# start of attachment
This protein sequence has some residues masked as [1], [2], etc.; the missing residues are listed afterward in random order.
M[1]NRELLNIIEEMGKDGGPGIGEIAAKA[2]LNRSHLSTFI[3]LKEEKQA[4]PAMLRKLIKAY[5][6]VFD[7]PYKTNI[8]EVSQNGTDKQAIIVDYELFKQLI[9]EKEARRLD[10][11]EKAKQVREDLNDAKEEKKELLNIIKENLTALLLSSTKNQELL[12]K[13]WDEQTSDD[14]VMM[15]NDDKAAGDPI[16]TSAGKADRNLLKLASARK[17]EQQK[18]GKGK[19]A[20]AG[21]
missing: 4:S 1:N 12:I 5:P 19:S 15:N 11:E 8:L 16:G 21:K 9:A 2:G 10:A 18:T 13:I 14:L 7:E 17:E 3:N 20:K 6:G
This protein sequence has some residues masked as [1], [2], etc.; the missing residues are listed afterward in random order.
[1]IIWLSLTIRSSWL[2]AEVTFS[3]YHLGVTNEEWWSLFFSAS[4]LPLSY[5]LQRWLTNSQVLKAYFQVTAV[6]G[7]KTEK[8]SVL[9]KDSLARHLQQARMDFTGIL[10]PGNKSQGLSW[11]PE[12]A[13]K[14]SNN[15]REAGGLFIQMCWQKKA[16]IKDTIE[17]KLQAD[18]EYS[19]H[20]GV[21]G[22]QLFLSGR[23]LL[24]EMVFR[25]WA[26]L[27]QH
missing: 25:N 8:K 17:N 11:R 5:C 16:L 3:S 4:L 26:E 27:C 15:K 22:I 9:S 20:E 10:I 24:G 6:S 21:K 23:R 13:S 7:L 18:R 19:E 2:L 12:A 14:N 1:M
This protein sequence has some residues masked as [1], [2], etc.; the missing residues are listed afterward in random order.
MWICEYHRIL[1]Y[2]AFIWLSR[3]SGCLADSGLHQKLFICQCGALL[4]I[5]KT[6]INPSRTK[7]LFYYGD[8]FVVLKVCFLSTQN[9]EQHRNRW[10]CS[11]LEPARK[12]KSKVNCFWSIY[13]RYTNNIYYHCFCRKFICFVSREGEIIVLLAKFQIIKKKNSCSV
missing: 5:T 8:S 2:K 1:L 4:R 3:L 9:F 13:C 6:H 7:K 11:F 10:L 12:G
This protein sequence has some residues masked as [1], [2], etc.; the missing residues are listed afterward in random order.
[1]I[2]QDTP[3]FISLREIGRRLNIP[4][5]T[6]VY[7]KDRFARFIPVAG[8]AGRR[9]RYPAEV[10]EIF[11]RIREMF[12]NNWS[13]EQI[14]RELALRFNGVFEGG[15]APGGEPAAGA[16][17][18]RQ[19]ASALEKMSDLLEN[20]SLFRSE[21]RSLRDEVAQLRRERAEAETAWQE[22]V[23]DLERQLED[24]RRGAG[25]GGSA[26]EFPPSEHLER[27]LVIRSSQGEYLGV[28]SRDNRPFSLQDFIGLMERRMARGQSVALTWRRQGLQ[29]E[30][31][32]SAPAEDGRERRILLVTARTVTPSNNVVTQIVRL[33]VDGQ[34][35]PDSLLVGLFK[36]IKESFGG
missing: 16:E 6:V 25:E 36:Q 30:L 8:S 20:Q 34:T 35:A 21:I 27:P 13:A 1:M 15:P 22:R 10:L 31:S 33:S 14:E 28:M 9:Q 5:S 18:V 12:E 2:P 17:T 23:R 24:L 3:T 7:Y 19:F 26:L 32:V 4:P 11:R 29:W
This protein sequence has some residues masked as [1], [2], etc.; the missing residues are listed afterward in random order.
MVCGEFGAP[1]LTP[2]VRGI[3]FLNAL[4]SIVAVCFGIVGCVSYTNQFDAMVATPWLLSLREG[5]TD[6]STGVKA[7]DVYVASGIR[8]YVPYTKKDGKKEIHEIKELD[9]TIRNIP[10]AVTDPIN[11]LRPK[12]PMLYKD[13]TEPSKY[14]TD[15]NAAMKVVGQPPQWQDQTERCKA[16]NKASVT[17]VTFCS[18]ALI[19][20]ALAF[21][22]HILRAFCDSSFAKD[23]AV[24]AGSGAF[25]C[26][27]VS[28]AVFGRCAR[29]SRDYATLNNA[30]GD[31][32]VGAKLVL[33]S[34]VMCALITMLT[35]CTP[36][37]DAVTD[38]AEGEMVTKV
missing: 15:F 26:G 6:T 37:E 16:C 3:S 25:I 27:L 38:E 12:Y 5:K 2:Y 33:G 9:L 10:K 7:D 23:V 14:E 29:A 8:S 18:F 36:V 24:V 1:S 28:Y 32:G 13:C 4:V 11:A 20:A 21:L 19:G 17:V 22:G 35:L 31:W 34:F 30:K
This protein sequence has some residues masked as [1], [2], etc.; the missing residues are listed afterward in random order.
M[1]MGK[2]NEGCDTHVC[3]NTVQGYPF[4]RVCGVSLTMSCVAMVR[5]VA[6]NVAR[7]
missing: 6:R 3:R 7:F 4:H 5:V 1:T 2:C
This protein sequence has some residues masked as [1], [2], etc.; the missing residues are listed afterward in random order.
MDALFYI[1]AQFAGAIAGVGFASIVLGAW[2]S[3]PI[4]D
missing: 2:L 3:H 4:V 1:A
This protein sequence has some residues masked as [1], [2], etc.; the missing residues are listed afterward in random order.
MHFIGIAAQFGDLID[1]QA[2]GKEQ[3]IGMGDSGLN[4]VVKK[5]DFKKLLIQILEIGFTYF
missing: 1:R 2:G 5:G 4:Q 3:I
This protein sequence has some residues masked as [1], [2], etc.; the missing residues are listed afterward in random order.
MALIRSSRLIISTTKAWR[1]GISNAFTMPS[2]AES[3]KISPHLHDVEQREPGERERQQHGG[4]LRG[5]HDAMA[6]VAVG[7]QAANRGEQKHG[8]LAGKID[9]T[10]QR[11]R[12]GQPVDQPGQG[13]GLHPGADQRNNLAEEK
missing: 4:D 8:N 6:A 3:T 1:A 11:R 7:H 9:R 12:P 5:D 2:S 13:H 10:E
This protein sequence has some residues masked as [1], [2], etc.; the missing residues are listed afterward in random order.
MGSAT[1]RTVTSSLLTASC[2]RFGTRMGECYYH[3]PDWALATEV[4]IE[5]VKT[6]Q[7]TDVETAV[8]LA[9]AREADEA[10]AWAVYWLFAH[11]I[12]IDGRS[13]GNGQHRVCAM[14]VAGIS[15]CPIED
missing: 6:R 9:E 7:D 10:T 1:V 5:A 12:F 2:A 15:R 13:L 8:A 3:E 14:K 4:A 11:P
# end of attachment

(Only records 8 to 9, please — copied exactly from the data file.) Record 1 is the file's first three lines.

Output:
This protein sequence has some residues masked as [1], [2], etc.; the missing residues are listed afterward in random order.
MHFIGIAAQFGDLID[1]QA[2]GKEQ[3]IGMGDSGLN[4]VVKK[5]DFKKLLIQILEIGFTYF
missing: 1:R 2:G 5:G 4:Q 3:I
This protein sequence has some residues masked as [1], [2], etc.; the missing residues are listed afterward in random order.
MALIRSSRLIISTTKAWR[1]GISNAFTMPS[2]AES[3]KISPHLHDVEQREPGERERQQHGG[4]LRG[5]HDAMA[6]VAVG[7]QAANRGEQKHG[8]LAGKID[9]T[10]QR[11]R[12]GQPVDQPGQG[13]GLHPGADQRNNLAEEK
missing: 4:D 8:N 6:A 3:T 1:A 11:R 7:H 9:R 12:P 5:D 2:S 13:H 10:E